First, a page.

In vitro biocompatibility of transferosomes, ethosomes and transethosomes
Lipid nanocarriers (LN) for transdermal drug delivery, have gained more interest in recent years, due to their rapid penetration into the skin. Liposomes were investigated in the past with the goal of transdermal drug delivery, yet studies confirmed they were not able to achieve transdermal delivery, and should rather be considered for topical delivery. Focus moved to the ultradeformable lipid carriers due to their ability to penetrate the skin barrier without compromising the skin structure. Transferosomes are ultradeformable vesicles (UDV), which consist of a lipid and edge activator, and are the first generation of the elastic LN. Ethosomes are UDVs consisting of a lipid and ethanol, which acts as a membrane modulator, whereas transethosomes consist of a lipid and both an edge activator and ethanol. LN resemble cell organelles due to their dimensions and content, therefore, a risk of potential cytotoxicity occurs. The first step in determining the biocompatibility of these UDVs was to prepare and optimize LN formulations, including the UDVs (transferosomes, ethosomes and transethosomes) and liposomes as a control. After preparation of these vesicles, each system was characterized utilizing the standardized method of dynamic light scattering (DLS), measuring vesicle diameter, PDI and zeta potential. Quantitative image analysis, utilizing specific shape and size parameters have not been established for LN, due to being mainly used to characterize powder particles in the past. The size and shape parameters of each LN were established by means of image analysis with the Malvern Morphologi G3, including intensity mean, diameter of an equivalent circle (CE diameter), solidity, elongation, convexity, circularity and aspect ratio. The LN were fairly solid, and low levels of elongation were observed, as well as high levels of convexity. The circularity of the LN, however, were varied. It was concluded that elongation, convexity and circularity were parameters that could be utilized for characterization, complementary to DLS. The stability of each system was also observed for 90 days. The next step in determining the in vitro biocompatibility of the UDVs was to observe the effects they had on cells, by means of Thiazolyl blue tetrazolium bromide (MTT) and Trypan Blue dye exclusion assays, utilizing human malignant melanoma cells (A375) and primary epidermal keratinocytes (HaCat). Previous studies have suggested interference of the lipid content in liposomes with absorbance values as determined by the MTT assay, and it was investigated in this study whether this problem also occurred with UDVs. The effects of vesicle concentration on cell viability was investigated by means of MTT assay. A correlation between lipid content and high absorbance values was observed, therefore, confirming the interference of lipid content of the UDV with accurate cell viability results. The effects of treatment time on cell viability was also investigated, this time utilizing MTT, as well as Trypan Blue dye exclusion assay. No toxicity was observed for the A375 cells, even after the 48 h treatment period, however, cytotoxicity was observed when the HaCat cells were treated for periods longer than 48 h. Both the MTT and Trypan Blue method showed accurate results when determining cell viability, despite having different mechanisms through which they determine viability. The in vitro biocompatibility was therefore confirmed for the UDVs, although longer treatment periods may lead to cytotoxicity.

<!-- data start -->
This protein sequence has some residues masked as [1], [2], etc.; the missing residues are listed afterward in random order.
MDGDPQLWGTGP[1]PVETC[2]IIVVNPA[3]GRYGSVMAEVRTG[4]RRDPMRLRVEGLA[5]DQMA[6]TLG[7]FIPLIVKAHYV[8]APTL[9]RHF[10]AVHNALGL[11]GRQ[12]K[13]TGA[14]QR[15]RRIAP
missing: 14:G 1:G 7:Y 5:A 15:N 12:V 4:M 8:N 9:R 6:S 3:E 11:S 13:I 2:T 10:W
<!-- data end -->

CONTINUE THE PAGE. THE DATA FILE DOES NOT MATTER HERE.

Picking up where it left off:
- Health Sciences